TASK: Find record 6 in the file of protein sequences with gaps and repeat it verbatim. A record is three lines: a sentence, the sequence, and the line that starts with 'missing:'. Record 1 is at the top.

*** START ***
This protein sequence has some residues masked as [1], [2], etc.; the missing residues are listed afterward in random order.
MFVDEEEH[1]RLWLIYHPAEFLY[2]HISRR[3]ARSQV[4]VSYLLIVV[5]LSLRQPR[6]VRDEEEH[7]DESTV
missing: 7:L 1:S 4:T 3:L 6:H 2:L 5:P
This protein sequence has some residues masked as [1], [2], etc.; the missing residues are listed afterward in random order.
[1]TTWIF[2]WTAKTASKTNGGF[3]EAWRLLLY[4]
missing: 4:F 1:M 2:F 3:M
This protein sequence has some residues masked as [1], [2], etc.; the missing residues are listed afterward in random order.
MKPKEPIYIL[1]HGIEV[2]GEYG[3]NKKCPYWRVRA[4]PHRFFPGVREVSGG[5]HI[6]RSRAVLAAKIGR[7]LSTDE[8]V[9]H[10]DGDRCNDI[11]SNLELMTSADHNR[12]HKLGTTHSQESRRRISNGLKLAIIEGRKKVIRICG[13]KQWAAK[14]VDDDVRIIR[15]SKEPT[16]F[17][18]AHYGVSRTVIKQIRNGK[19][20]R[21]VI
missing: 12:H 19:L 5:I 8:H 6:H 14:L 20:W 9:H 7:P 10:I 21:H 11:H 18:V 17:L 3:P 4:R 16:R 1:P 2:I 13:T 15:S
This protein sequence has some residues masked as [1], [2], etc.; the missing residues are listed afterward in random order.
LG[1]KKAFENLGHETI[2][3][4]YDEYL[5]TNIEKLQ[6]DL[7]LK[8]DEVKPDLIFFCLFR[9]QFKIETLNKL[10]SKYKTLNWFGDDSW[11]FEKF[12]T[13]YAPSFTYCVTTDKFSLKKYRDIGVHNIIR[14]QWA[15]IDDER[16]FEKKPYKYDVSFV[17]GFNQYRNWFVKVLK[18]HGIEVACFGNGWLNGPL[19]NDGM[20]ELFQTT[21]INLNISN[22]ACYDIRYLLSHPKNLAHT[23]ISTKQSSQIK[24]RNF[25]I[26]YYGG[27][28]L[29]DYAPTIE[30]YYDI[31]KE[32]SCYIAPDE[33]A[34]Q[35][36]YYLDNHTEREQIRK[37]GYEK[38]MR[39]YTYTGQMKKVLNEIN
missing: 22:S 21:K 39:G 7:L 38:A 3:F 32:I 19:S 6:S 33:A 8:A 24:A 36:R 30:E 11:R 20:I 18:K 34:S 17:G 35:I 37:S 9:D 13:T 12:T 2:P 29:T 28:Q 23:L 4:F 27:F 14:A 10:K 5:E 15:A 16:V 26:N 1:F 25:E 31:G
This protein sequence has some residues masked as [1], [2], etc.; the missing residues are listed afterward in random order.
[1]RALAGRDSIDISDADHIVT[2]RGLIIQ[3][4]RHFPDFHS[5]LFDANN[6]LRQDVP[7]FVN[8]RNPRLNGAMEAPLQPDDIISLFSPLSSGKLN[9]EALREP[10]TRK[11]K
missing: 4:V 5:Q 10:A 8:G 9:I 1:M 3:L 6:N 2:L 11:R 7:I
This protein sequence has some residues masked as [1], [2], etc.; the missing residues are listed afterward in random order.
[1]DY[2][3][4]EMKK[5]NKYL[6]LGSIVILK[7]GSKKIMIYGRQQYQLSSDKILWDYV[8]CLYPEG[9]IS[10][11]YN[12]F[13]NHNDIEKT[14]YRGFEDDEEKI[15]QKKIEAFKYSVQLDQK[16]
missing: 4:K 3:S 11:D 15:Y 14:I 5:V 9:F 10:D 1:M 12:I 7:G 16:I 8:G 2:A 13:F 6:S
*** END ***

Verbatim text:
This protein sequence has some residues masked as [1], [2], etc.; the missing residues are listed afterward in random order.
[1]DY[2][3][4]EMKK[5]NKYL[6]LGSIVILK[7]GSKKIMIYGRQQYQLSSDKILWDYV[8]CLYPEG[9]IS[10][11]YN[12]F[13]NHNDIEKT[14]YRGFEDDEEKI[15]QKKIEAFKYSVQLDQK[16]
missing: 4:K 3:S 11:D 15:Y 14:I 5:V 9:F 10:D 1:M 12:I 7:G 16:I 8:G 2:A 13:F 6:S